For instance, an additional anthropozoonotic spillover event (and potential reservoir of concern) is the wild and captive white-tailed deer (Odocoileus virginianus) population in North America that were featured in various COVID-19 News coverages and studies. A third of deer tested in Iowa, and thirty-four out of thirty-six deer tested positive at a captive cervid facility in Texas were positive for SARS-CoV-2 RNA, with evidence of deer-to-deer transmission.
8920/">https://pubmed.ncbi.nlm.nih.gov/35078920/
 
https://pubmed.ncbi.nlm.nih.gov/35319276/
 
https://pubmed.ncbi.nlm.nih.gov/35840592/
 
Also, SARS-CoV-2 with several mutations has been detected in white-tailed deer in Québec, Canada.
https://www.biorxiv.org/content/10.1101/2022.01.20.476458v1
 
Phylogenetic and epidemiological analyses have linked a possible deer-to-human transmission event with a novel, highly divergent lineage of SARS-CoV-2 detected in white-tailed deer.
https://pubmed.ncbi.nlm.nih.gov/36357713/
 
Though there is no direct evidence of deer-to-human transmission, a recent work has also highlighted the potential of spill-back events from infected deer populations.
https://pubmed.ncbi.nlm.nih.gov/35840592/
 
The adaptation of SARS-CoV-2 to the rodent host, and subsequent spill-back into the human population, could explain the emergence of divergent Omicron lineage in the late 2021.
https://pubmed.ncbi.nlm.nih.gov/34954396/
 
https://pubmed.ncbi.nlm.nih.gov/35005525/
 
https://pubmed.ncbi.nlm.nih.gov/35641567/
 
It has been suggested that, while adapting within a rodent host, SARS-CoV-2 accumulated mutations for approximately 12 months before re-entering the human population as the Omicron lineage with preliminary evidence for increased infectivity and higher levels of ‘vaccine-breakthrough.’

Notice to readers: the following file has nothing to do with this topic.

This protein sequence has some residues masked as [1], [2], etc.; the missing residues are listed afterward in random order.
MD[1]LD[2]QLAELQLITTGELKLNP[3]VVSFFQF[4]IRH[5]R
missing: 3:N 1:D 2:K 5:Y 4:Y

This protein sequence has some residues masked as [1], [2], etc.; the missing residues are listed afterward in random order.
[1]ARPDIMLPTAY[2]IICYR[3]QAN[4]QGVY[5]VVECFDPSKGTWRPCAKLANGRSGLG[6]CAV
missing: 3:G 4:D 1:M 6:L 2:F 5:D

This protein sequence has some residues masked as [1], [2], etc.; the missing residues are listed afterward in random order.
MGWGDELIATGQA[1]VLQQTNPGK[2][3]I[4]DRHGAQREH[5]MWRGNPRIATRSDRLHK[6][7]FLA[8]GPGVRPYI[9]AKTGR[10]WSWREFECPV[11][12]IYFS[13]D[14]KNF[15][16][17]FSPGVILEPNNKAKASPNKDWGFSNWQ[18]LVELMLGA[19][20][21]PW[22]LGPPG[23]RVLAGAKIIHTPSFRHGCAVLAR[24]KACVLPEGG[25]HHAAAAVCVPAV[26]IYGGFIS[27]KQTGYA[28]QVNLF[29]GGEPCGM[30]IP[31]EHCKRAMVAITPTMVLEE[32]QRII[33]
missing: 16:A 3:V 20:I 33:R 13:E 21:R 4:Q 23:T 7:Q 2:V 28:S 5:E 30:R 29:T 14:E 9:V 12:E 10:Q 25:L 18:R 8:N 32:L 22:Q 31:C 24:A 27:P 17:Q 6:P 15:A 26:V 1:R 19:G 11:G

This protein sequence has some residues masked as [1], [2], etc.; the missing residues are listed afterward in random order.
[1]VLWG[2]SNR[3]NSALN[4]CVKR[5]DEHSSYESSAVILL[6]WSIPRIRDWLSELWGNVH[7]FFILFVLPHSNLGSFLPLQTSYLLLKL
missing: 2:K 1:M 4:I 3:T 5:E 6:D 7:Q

As a result of the magnitude of farmed mink populations (in both population size and geographical reach), in addition to the established transmission pathways and the ability of SARS-CoV-2 to accumulate potentially harmful mutations rapidly, zoonotic viral transmission poses a significant threat to global public health.
 
Furthermore, the formation of a permanent reservoir of SARS-CoV-2 in wildlife populations could lead to spill-back events of animal-adapted lineages of the virus into the human population and other susceptible animals.
 
The study findings emphasize the necessity of a ‘One Health’ approach to surveillance: to track any zoonotic spread of SARSCoV-2, identify outbreaks in novel hosts rapidly, and monitor the ongoing spread of SARS-CoV-2 after host-switching to prevent the establishment of a viral reservoir.
 
Impotantly, monitoring ‘at-risk’ animal groups is essential, including farmed and wild-living populations of minks and white-tailed deer, animals that regularly come into contact with humans.
 
The study team also stresses the importance of the extensive whole genome sequencing of SARS-CoV-2 isolates collected during the 2020 outbreaks in mink farms and recommend that this remains a high priority for future zoonotic spillover events of SARS-CoV-2.
 
For the latest COVID-19 News, keep on logging to Thailand Medical News.